After I had met Matt Brynildson brewmaster at the Firestone Walker brewery in Paso Robles, California, on his way to make a Californian-style pale ale at Marston’s brewery in Burton upon Trent, for this year’s Wetherspoon’s International Beer Festival, I was eager to try Matt’s brew.
The problem with the Wetherspoon’s festival, though, is that with 50 beers on offer and no one pub able to do more than eight or so at a time, finding the one you want in any random ‘spoons outlet is, at best, five to one against: indeed, some pubs, I found last year, weren’t carrying any festival specials at all.
But since I was on the eastern side of the City on Friday night I decided the Masque Haunt in Old Street was worth a punt: despite the poor reviews you’ll find at that link, this is, as pubs underneath office blocks go, not bad, I’ve been drinking there for a dozen years and the condition of the beer is generally good, the customers are no more wacky than anywhere else in the City after 8pm when anyone normal has caught the train home*, and, most importantly, it offered a very good selection of beers during last year’s festival.
Result! Not only was the Haunt stocking Matt’s California Pale Ale, it also had two of the other three “international guest brewer” beers on tap, Baron’s Black Wattle Original Ale, with the Sydney-based brewers coming to Banks’s in Wolverhampton to recreate their beer (two more different places than “Sinny” and “Walverampton” it would be tough to think up) and Yona Yona from the Yo-Ho brewery in Kitasaku, Japan, being brewed at Banks’s.
Matt’s beer, at 4.5 per cent abv, was lower in strength than I had been expecting (though if I’d checked the brewery’s website I’d have seen the American version is only 4.6 per cent alcohol) and the promised floral character from the specially imported American hops came through, for me, as roses more than anything else. There was a hint of sulphur, typical of a Burton-brewed pale ale, and a sweetness that became more apparent as the beer warmed up in the glass. It was an oily, complex beer, one I need to try again, I think, to get a better measure of.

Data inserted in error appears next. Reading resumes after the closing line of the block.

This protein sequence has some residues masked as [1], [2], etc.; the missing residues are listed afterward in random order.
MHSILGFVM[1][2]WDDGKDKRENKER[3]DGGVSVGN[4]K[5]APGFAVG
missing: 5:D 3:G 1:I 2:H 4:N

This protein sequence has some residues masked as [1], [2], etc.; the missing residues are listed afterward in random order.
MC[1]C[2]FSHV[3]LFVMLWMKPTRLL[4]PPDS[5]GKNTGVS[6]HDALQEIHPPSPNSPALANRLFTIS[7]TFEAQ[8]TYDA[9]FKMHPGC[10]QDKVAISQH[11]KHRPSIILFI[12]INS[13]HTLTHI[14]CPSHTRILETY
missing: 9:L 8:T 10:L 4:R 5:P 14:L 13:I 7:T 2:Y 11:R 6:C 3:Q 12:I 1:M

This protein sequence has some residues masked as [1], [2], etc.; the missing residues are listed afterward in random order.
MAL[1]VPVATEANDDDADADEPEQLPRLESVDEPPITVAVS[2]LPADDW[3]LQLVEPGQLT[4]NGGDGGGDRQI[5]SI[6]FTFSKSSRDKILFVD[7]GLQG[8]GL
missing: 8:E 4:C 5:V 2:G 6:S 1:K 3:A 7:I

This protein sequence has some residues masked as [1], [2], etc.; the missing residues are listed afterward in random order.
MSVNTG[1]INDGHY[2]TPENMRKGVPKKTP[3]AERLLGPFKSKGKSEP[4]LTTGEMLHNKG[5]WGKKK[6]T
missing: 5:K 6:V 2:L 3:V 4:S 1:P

The Yona Yona was meant to be another American-style pale ale, but in the half-pint the Masque served me it had a fruit-drop sweetness and an unimpressive, uncomplicated mien. The Baron’s Black Wattle Original, however, was interestingly dry, and though it looked like an ale it tasted half-way to being a stout, with plenty of roastedness, as much from the roast wattle seeds used in the brewing as roast malts, I’m guessing. There was a slightly vegetal tone running alongside blackcurrant on the nose: another one to try again, if it’s on.
*Except that I was there on Hallowe’en, which has increasingly become an excuse for English people to put on the fancy dress, and made the Masque Haunt the haunt of masks: I saw one guy with some very realistic little horns glued to his head, and alongside the many zombies an Amy Winehouse, with fake tattoos – she should have kept the beehive, put on a red jacket and glasses and come as Sarah Palin, that would have been scary.